There are levels of privacy that we are willing to give away with our rights as American citizens and it doesn't bother the vast majority. In fact, that vast majority tends to think of anyone who bristles at giving up something that "doesn't matter any more" as a trouble-maker or perhaps just an unhappy person who needs to get laid.

We tear one another down because we can, because it makes us feel better. Why don't we help each other more? Put on that turn signal. Take that conversation somewhere else. Let someone who's been on her feet all day sit down for the bus ride home. It's not that much to ask or even to give.

Both articles are helpful and insightful and neither is absolute. I link to them so that you can go read them and learn something I didn't know at some point and needed to learn again. I write this blog in the hopes that I'm reaching some form of intelligent life that wants to engage in a conversation. This isn't a marketing platform, folks. Well, it is, but that's not the point. It's as much me wanting to open a dialogue with other like-minds and maybe even some who aren't alike so that I can learn things.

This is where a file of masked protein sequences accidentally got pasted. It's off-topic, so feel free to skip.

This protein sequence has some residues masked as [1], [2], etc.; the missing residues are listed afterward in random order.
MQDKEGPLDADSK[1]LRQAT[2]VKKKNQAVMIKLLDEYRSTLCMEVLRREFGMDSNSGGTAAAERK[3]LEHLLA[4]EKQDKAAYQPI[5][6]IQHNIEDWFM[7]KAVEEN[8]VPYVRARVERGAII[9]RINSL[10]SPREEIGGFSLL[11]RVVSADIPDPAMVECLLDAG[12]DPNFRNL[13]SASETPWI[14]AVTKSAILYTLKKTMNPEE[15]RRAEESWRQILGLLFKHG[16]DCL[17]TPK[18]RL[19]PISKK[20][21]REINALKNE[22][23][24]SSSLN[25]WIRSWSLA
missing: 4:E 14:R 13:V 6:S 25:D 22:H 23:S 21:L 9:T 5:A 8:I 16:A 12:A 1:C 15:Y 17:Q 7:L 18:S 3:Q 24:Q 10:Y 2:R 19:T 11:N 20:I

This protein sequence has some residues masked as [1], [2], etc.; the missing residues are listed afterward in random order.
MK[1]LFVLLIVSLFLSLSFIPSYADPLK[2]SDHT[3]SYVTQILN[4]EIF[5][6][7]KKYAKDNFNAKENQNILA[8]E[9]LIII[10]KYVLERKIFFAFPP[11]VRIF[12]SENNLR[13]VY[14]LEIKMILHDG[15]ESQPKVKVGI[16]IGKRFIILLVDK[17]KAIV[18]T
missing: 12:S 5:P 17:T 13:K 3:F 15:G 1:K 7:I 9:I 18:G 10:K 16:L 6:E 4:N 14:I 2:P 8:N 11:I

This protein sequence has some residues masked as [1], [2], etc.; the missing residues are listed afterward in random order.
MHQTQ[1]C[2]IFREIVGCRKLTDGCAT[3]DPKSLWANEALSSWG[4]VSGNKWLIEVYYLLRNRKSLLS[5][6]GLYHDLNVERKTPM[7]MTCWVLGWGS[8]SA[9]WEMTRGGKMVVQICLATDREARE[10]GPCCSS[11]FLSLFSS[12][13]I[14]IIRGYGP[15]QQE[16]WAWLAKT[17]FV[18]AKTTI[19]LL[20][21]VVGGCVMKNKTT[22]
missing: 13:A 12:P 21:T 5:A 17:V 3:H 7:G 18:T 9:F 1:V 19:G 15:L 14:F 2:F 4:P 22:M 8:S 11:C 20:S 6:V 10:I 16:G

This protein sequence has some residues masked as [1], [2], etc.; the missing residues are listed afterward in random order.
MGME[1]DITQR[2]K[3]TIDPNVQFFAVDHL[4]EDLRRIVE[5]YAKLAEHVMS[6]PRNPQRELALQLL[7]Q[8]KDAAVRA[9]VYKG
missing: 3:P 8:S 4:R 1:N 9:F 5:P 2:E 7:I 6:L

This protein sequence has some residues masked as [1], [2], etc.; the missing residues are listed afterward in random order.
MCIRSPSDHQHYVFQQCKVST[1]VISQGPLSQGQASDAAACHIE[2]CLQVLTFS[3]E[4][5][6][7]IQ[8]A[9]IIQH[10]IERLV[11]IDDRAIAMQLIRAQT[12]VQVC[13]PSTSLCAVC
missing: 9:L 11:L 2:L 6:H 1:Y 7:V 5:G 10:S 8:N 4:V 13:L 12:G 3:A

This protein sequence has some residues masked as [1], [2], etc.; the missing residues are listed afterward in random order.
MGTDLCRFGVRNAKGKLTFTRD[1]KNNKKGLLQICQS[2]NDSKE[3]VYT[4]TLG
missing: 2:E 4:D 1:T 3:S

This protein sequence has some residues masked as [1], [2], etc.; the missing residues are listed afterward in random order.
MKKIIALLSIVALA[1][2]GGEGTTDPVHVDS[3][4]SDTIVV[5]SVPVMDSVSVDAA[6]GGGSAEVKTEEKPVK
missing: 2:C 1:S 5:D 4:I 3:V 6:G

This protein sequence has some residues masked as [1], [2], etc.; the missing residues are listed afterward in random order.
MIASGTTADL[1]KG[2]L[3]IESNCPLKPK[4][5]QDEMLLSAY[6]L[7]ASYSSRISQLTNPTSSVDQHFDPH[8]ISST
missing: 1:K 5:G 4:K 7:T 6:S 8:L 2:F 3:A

It's a little more formal than me just setting up on a street corner and evangelizing away, but not by much. Here are my thoughts. What are yours?

Because I don't know it all. Not by a long shot. But I do want to learn as much as I can.

3 comments:

Holly said...

I'm honored. :-)

Tho I take your point about the lack of civility in the world, (and the larger implication about the decline of educational quality) I don't think it's really affecting the level of worthwhile art/craft out there.

In fact I don't think that popular art or music or literature is any worse than it's ever been. It may be that more low-to-mid level art reaches the public view, because of more leisure time and greater ease of distribution.

However, the simple reason that not many people master storycraft is because it's freakin' hard. It takes time, and study, just like mastering an instrument or a martial art.

Unfortunately, writing is a solo activity, so very few writers get any feedback at the nascent stage, and by the time they've written an entire manuscript, they are too married to it to hear any constructive criticism. Furthermore, there are very few people who can give them useful criticism, because their peers probably never had any instruction beyond Freshman Comp 101.

For the record, I do have a BA in English writing, so I'm not *completely* talking out my ass. :-)